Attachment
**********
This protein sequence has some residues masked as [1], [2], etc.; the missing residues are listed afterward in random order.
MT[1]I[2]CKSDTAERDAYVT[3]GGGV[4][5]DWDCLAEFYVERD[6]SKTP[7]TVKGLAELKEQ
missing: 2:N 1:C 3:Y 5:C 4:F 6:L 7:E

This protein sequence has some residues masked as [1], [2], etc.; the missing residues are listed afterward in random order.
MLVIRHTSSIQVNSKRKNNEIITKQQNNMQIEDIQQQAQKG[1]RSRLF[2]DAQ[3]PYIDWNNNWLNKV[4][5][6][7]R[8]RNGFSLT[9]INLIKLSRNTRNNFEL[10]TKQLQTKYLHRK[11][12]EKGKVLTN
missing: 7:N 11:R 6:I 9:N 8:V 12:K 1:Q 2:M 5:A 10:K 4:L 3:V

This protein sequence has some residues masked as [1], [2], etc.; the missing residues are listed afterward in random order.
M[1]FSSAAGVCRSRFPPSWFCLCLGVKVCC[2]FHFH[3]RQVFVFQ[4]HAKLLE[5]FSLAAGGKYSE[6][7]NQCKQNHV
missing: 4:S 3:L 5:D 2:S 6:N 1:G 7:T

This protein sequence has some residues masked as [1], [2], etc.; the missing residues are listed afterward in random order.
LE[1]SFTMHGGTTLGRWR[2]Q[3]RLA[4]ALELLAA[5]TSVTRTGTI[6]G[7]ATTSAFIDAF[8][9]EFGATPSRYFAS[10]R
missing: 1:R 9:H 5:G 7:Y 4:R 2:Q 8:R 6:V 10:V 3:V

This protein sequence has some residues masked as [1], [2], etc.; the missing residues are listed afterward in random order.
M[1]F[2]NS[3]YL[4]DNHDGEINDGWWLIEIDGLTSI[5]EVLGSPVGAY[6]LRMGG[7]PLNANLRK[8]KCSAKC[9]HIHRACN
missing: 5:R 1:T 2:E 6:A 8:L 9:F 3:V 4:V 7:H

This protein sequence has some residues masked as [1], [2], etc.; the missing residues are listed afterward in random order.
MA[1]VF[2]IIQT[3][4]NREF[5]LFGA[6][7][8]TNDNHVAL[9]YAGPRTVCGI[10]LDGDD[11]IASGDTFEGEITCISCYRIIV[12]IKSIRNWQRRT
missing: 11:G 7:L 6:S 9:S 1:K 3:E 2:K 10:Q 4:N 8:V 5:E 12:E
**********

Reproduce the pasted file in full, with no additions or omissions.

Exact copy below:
This protein sequence has some residues masked as [1], [2], etc.; the missing residues are listed afterward in random order.
MT[1]I[2]CKSDTAERDAYVT[3]GGGV[4][5]DWDCLAEFYVERD[6]SKTP[7]TVKGLAELKEQ
missing: 2:N 1:C 3:Y 5:C 4:F 6:L 7:E

This protein sequence has some residues masked as [1], [2], etc.; the missing residues are listed afterward in random order.
MLVIRHTSSIQVNSKRKNNEIITKQQNNMQIEDIQQQAQKG[1]RSRLF[2]DAQ[3]PYIDWNNNWLNKV[4][5][6][7]R[8]RNGFSLT[9]INLIKLSRNTRNNFEL[10]TKQLQTKYLHRK[11][12]EKGKVLTN
missing: 7:N 11:R 6:I 9:N 8:V 12:K 1:Q 2:M 5:A 10:K 4:L 3:V

This protein sequence has some residues masked as [1], [2], etc.; the missing residues are listed afterward in random order.
M[1]FSSAAGVCRSRFPPSWFCLCLGVKVCC[2]FHFH[3]RQVFVFQ[4]HAKLLE[5]FSLAAGGKYSE[6][7]NQCKQNHV
missing: 4:S 3:L 5:D 2:S 6:N 1:G 7:T

This protein sequence has some residues masked as [1], [2], etc.; the missing residues are listed afterward in random order.
LE[1]SFTMHGGTTLGRWR[2]Q[3]RLA[4]ALELLAA[5]TSVTRTGTI[6]G[7]ATTSAFIDAF[8][9]EFGATPSRYFAS[10]R
missing: 1:R 9:H 5:G 7:Y 4:R 2:Q 8:R 6:V 10:V 3:V

This protein sequence has some residues masked as [1], [2], etc.; the missing residues are listed afterward in random order.
M[1]F[2]NS[3]YL[4]DNHDGEINDGWWLIEIDGLTSI[5]EVLGSPVGAY[6]LRMGG[7]PLNANLRK[8]KCSAKC[9]HIHRACN
missing: 5:R 1:T 2:E 6:A 8:L 9:F 3:V 4:V 7:H

This protein sequence has some residues masked as [1], [2], etc.; the missing residues are listed afterward in random order.
MA[1]VF[2]IIQT[3][4]NREF[5]LFGA[6][7][8]TNDNHVAL[9]YAGPRTVCGI[10]LDGDD[11]IASGDTFEGEITCISCYRIIV[12]IKSIRNWQRRT
missing: 11:G 7:L 6:S 9:S 1:K 3:E 2:K 10:Q 4:N 8:V 5:E 12:E